Frank de Boer and Luis Enrique see managerial skills tested ahead of Netherlands and Spain clash
Former Barca teammates have seen their respective squads ravaged by injuries to key players
Luis Enrique, manager of Spain, and his Dutch counterpart Frank de Boer, ought to know each other inside out. They were team-mates at Barcelona for over 120 matches, winning a Spanish league title together in 1999, and leaned over five years as colleagues that both had a number of strings to their bows.
De Boer was the central defender with a midfielder’s eye for a pass who could fill in at full-back. Luis Enrique was the versatile warrior who would, and did, play in almost every position, from right-back to anchoring midfield to centre-forward.
To be an international coach in a disorientating 2020 means being similarly adaptable, and when a compromised Spain meet a depleted Netherlands in Amsterdam on Wednesday, both managers’ will have their resourcefulness examined.
Luis Enrique has just lost, to serious injury, his most exciting junior star: Barcelona’s Ansu Fati is expected to be out for at least four months after undergoing knee surgery.
A grave knee injury has meant Holland’s senior star and captain, Virgil van Dijk, of Liverpool, is in doubt for next summer’s European Championship.
It deprives the friendly of one duel – precocious Fati versus stately Van Dijk – that would have captivated. But no Netherlands-Spain game is short of sub-plots.
The fixture resonates with memories of epic contests from recent Worlds Cups, like the final of 2010, when Spain’s finesse eventually overcame Dutch ruggedness – nine yellow cards, one red – and the brutal cutting down to size of Spain's champions by the Dutch, 5-1, in Brazil in 2014, featuring the airborne Robin Van Persie.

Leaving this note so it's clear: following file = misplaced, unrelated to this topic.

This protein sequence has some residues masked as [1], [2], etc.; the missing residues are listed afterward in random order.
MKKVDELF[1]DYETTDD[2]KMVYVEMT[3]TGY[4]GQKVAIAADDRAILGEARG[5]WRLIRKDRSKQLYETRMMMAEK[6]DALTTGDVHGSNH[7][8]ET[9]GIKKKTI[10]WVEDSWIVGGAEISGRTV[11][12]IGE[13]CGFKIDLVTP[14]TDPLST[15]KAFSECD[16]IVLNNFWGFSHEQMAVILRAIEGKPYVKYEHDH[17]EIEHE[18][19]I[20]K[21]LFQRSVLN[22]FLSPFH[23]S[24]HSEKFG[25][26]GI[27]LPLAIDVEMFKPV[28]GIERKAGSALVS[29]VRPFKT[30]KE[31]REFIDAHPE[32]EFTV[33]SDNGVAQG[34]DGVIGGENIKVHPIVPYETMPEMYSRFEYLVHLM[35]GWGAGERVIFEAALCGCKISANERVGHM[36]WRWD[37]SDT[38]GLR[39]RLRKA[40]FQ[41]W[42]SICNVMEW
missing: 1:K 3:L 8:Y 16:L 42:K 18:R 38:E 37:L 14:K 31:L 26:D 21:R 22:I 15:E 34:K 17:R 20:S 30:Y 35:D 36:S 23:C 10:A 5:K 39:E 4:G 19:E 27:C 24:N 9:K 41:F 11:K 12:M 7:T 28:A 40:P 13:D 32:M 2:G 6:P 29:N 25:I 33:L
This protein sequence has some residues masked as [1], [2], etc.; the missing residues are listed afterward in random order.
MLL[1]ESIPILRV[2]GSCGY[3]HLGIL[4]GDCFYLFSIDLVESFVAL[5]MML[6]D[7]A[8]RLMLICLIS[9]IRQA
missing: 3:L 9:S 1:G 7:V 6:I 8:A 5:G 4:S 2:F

There will be a pair of survivors from those matches at the Johan Cruyff arena, Spain’s two Sergios, Busquets and Ramos.
For one of them a landmark beckons. Should Ramos play a part, he will equal the Italian Gigi Buffon’s record for the most international caps by any European footballer. Ramos is on 175.
It is not implausible, given his form, his stamina and ambition that the 34-year-old may not only catch up on Ahmed Hassan, the great Egyptian midfielder, who reached a world record 184 caps with his last international in 2012, but that Ramos could even break the 200 mark if he is still leading his country at the 2022 World Cup.
In between now and then, there is a European Championship, in which Spain aspire to go all the way to the final, another edition of the National League finals, which Spain could secure qualification for next week. That’s a high stack of potential fixtures, provided Ramos maintains his fitness.
The defence Ramos commands against the Netherlands and in the Nations League fixtures against Switzerland and Germany will be rather less experienced than he.
Tottenham Hotspur’s Sergio Reguilon – three caps – is expected to occupy the left-back position. With the veteran Jesus Navas, a world champion on the wing in 2010 and now reinvented as Luis Enrique’s first choice right-back, absent with injury and the Real Madrid right-back Dani Carvajal also unfit, Arsenal’s Hector Bellerin has been brought in as cover. Bellerin should win his fourth cap almost five years since he won his third.
There are also recalls for Koke, the midfielder, after a gap of two years, for striker Alvaro Morata a year after his last Spain game and a first call-up for midfielder Marcos Llorente.
All three are Atletico Madrid employees – Morata is on loan at Juventus – which, Luis Enrique hopes, will put to rest an old, unfounded, suspicion he reluctantly picks players from that club. “There have never been any veto or anything like that,” he insisted when he named his squad. “People can believe me or not.”
Vetoes are scarcely an option for national head coaches in a season where a packed fixture list means a high frequency of injuries, and the pandemic regularly excluded players who test positive for coronavirus. Spain are missing Liverpool’s Thiago as he completes a period of quarantine.
De Boer certainly needs an open mind, to cast his net wider and wider. His short time so far in the job has been peppered with bad news arriving from club football.
He had barely started when his captain, Van Dijk was ruled out long term. Fellow central defender Matthijs de Ligt, of Juventus, is recuperating from injury, and first-choice goalkeeper Jasper Cillessen withdrew from this squad with a muscle strain.
Striker Steven Bergwijn, of Tottenham Hotspur, was also on his way home yesterday, after Dutch medical staff deemed him short of fitness. And De Boer needs all the forwards he can lay his hands on. Three matches into his tenure, the Dutch have no wins and just one goal.
Updated: November 11, 2020 07:23 AM